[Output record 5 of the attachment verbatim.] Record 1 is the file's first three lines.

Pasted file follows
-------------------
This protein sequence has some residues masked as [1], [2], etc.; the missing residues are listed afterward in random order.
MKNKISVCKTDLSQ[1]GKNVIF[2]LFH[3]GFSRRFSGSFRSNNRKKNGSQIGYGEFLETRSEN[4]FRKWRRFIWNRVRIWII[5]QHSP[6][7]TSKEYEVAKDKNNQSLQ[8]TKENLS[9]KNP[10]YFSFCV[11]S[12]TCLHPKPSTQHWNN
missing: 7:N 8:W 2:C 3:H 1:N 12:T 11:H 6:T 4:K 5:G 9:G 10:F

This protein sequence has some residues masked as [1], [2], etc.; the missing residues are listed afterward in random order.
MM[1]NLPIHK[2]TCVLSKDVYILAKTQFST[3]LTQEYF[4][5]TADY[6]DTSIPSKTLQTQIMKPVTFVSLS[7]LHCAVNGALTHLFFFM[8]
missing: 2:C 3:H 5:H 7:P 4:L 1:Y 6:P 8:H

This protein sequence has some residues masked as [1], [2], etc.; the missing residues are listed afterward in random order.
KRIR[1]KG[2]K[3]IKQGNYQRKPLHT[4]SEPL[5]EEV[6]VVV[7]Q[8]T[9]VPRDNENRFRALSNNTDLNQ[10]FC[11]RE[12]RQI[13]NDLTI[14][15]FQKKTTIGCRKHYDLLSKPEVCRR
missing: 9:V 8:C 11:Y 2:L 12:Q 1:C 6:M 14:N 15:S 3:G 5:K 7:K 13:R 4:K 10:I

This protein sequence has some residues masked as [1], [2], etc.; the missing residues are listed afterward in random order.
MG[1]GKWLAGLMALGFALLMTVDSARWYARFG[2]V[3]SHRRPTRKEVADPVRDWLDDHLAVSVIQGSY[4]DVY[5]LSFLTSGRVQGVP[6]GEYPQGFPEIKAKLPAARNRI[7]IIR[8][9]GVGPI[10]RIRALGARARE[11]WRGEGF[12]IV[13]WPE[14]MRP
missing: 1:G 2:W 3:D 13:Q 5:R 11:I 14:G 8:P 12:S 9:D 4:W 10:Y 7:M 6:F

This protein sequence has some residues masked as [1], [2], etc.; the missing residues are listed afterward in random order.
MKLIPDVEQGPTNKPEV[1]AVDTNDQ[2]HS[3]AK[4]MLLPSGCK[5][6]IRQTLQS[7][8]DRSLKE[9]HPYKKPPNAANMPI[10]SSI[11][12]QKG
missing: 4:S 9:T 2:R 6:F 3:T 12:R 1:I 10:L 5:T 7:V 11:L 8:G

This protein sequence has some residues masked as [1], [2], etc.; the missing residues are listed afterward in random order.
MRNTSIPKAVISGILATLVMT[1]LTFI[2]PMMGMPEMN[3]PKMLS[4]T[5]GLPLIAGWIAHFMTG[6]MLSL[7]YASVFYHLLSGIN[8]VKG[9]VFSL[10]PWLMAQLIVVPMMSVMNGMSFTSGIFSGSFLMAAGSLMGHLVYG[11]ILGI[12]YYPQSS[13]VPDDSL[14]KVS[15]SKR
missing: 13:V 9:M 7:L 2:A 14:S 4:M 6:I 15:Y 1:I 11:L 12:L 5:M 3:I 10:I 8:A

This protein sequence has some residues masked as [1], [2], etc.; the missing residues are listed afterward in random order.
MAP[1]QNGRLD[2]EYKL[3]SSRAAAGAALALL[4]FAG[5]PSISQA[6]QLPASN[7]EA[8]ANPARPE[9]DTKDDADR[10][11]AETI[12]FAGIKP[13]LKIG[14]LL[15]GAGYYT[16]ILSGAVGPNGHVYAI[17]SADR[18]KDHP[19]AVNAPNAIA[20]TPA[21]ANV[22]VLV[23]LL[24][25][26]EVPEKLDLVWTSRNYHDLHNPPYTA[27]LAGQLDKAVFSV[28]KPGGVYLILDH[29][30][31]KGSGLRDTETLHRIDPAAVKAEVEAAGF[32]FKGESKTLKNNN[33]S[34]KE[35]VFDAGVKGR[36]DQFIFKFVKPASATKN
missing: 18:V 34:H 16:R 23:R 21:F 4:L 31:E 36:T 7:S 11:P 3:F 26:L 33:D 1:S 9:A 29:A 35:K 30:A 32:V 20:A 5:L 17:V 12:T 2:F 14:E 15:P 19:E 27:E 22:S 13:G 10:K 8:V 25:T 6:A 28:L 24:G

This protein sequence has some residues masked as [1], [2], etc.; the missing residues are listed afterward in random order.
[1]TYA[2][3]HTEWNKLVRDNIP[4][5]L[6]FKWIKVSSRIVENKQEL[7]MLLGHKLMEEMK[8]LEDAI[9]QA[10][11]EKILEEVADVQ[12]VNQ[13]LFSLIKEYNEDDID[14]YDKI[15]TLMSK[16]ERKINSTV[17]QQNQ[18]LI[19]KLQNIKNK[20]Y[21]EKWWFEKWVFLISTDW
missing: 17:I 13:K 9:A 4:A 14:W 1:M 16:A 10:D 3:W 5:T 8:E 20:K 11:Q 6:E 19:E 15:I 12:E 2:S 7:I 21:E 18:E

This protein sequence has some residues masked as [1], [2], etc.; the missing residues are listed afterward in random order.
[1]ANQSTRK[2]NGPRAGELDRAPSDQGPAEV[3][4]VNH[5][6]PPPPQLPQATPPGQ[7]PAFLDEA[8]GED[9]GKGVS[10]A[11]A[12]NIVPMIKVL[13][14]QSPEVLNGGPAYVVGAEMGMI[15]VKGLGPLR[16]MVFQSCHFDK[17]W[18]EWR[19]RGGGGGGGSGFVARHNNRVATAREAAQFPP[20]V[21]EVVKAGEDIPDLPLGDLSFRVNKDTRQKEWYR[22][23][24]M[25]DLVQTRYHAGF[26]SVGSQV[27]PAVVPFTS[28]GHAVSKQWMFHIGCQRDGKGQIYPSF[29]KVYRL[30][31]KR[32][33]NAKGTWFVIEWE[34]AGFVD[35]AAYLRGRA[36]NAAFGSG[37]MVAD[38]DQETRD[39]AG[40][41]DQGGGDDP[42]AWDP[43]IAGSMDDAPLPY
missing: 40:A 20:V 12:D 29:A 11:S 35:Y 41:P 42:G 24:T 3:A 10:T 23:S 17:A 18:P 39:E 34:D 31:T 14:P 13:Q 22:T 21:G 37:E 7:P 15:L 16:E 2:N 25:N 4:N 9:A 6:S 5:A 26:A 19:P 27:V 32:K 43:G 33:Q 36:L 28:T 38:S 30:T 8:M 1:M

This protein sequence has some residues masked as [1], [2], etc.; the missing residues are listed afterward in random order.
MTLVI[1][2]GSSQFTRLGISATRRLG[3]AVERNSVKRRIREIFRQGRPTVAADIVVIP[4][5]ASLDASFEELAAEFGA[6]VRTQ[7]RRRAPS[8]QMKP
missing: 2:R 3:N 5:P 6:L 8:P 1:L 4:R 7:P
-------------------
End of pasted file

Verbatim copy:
This protein sequence has some residues masked as [1], [2], etc.; the missing residues are listed afterward in random order.
MKLIPDVEQGPTNKPEV[1]AVDTNDQ[2]HS[3]AK[4]MLLPSGCK[5][6]IRQTLQS[7][8]DRSLKE[9]HPYKKPPNAANMPI[10]SSI[11][12]QKG
missing: 4:S 9:T 2:R 6:F 3:T 12:R 1:I 10:L 5:T 7:V 11:L 8:G